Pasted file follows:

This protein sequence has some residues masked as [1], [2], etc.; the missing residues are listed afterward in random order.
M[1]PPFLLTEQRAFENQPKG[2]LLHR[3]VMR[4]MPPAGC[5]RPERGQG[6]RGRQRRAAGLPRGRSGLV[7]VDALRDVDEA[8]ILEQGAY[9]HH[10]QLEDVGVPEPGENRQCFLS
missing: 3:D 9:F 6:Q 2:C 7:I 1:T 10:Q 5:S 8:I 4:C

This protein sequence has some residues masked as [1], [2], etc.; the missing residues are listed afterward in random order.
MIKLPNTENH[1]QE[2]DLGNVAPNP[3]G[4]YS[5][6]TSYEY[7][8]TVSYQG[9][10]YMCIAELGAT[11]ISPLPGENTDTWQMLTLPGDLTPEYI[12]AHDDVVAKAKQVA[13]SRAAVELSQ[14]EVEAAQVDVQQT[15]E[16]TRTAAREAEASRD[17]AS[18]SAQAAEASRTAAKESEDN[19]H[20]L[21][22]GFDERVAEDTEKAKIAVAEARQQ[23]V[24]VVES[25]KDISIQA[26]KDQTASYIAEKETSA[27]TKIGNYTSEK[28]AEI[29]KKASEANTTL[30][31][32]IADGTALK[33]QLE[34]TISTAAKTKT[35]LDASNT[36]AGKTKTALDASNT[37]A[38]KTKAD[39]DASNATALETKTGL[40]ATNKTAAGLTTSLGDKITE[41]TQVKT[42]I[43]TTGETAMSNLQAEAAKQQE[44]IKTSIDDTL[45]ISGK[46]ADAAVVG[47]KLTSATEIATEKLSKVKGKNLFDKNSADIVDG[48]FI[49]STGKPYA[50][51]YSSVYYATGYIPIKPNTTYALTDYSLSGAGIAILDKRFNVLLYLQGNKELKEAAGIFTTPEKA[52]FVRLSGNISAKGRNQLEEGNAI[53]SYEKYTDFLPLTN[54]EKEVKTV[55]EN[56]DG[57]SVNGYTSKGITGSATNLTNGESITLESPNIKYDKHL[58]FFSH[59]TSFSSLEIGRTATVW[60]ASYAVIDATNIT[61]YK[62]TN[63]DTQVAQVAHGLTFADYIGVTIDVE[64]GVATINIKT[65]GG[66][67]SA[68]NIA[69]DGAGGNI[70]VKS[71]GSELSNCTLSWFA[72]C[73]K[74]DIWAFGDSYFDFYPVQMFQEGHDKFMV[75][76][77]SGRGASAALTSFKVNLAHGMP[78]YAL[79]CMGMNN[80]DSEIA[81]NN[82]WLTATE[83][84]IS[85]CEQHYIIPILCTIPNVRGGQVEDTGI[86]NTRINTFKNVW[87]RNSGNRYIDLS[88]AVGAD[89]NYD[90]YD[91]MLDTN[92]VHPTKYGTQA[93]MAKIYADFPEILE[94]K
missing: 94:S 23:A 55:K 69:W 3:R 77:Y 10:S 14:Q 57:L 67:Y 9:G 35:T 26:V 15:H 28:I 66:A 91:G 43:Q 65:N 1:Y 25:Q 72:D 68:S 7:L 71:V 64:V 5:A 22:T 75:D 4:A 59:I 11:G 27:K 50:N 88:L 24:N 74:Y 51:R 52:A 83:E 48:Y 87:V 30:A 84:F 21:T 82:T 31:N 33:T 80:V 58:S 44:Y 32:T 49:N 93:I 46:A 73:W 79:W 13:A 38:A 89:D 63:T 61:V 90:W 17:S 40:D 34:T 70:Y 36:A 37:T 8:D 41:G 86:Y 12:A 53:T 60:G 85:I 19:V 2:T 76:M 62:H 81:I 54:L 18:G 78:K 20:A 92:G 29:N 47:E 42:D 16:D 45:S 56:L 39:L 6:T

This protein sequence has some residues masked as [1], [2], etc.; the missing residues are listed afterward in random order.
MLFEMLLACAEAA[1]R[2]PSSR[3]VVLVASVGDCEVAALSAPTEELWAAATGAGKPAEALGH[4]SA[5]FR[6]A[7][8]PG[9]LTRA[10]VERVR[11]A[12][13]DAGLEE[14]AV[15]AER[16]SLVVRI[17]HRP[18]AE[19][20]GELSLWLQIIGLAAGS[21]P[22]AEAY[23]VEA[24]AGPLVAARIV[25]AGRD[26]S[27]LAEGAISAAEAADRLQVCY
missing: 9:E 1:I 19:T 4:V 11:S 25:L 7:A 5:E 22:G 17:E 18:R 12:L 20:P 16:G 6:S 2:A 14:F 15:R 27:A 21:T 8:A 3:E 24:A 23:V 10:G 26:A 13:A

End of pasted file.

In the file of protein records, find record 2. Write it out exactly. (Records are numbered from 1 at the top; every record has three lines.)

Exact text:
This protein sequence has some residues masked as [1], [2], etc.; the missing residues are listed afterward in random order.
MIKLPNTENH[1]QE[2]DLGNVAPNP[3]G[4]YS[5][6]TSYEY[7][8]TVSYQG[9][10]YMCIAELGAT[11]ISPLPGENTDTWQMLTLPGDLTPEYI[12]AHDDVVAKAKQVA[13]SRAAVELSQ[14]EVEAAQVDVQQT[15]E[16]TRTAAREAEASRD[17]AS[18]SAQAAEASRTAAKESEDN[19]H[20]L[21][22]GFDERVAEDTEKAKIAVAEARQQ[23]V[24]VVES[25]KDISIQA[26]KDQTASYIAEKETSA[27]TKIGNYTSEK[28]AEI[29]KKASEANTTL[30][31][32]IADGTALK[33]QLE[34]TISTAAKTKT[35]LDASNT[36]AGKTKTALDASNT[37]A[38]KTKAD[39]DASNATALETKTGL[40]ATNKTAAGLTTSLGDKITE[41]TQVKT[42]I[43]TTGETAMSNLQAEAAKQQE[44]IKTSIDDTL[45]ISGK[46]ADAAVVG[47]KLTSATEIATEKLSKVKGKNLFDKNSADIVDG[48]FI[49]STGKPYA[50][51]YSSVYYATGYIPIKPNTTYALTDYSLSGAGIAILDKRFNVLLYLQGNKELKEAAGIFTTPEKA[52]FVRLSGNISAKGRNQLEEGNAI[53]SYEKYTDFLPLTN[54]EKEVKTV[55]EN[56]DG[57]SVNGYTSKGITGSATNLTNGESITLESPNIKYDKHL[58]FFSH[59]TSFSSLEIGRTATVW[60]ASYAVIDATNIT[61]YK[62]TN[63]DTQVAQVAHGLTFADYIGVTIDVE[64]GVATINIKT[65]GG[66][67]SA[68]NIA[69]DGAGGNI[70]VKS[71]GSELSNCTLSWFA[72]C[73]K[74]DIWAFGDSYFDFYPVQMFQEGHDKFMV[75][76][77]SGRGASAALTSFKVNLAHGMP[78]YAL[79]CMGMNN[80]DSEIA[81]NN[82]WLTATE[83][84]IS[85]CEQHYIIPILCTIPNVRGGQVEDTGI[86]NTRINTFKNVW[87]RNSGNRYIDLS[88]AVGAD[89]NYD[90]YD[91]MLDTN[92]VHPTKYGTQA[93]MAKIYADFPEILE[94]K
missing: 94:S 23:A 55:K 69:W 3:R 77:Y 10:S 14:Q 57:L 67:Y 9:G 35:T 26:V 15:H 28:I 66:A 91:G 43:Q 65:N 1:Y 25:Q 72:D 68:S 7:L 71:V 64:V 5:A 22:T 75:D 4:A 59:I 11:G 27:K 50:N 88:L 24:N 74:Y 51:R 52:A 83:E 48:Y 87:V 30:A 84:F 21:T 82:T 31:N 33:T 80:V 58:S 44:Y 32:T 49:N 93:I 46:A 73:W 79:W 13:A 38:A 89:D 63:T 61:V 90:W 17:S 40:D 34:T 70:Y 36:A 37:T 8:D 41:G 86:Y 12:A 53:T 60:G 85:I 19:V 2:T 76:M 62:H 81:I 54:L 18:G 78:K 20:A 92:G 29:N 47:E 42:D 16:D 45:S 56:L 39:L 6:T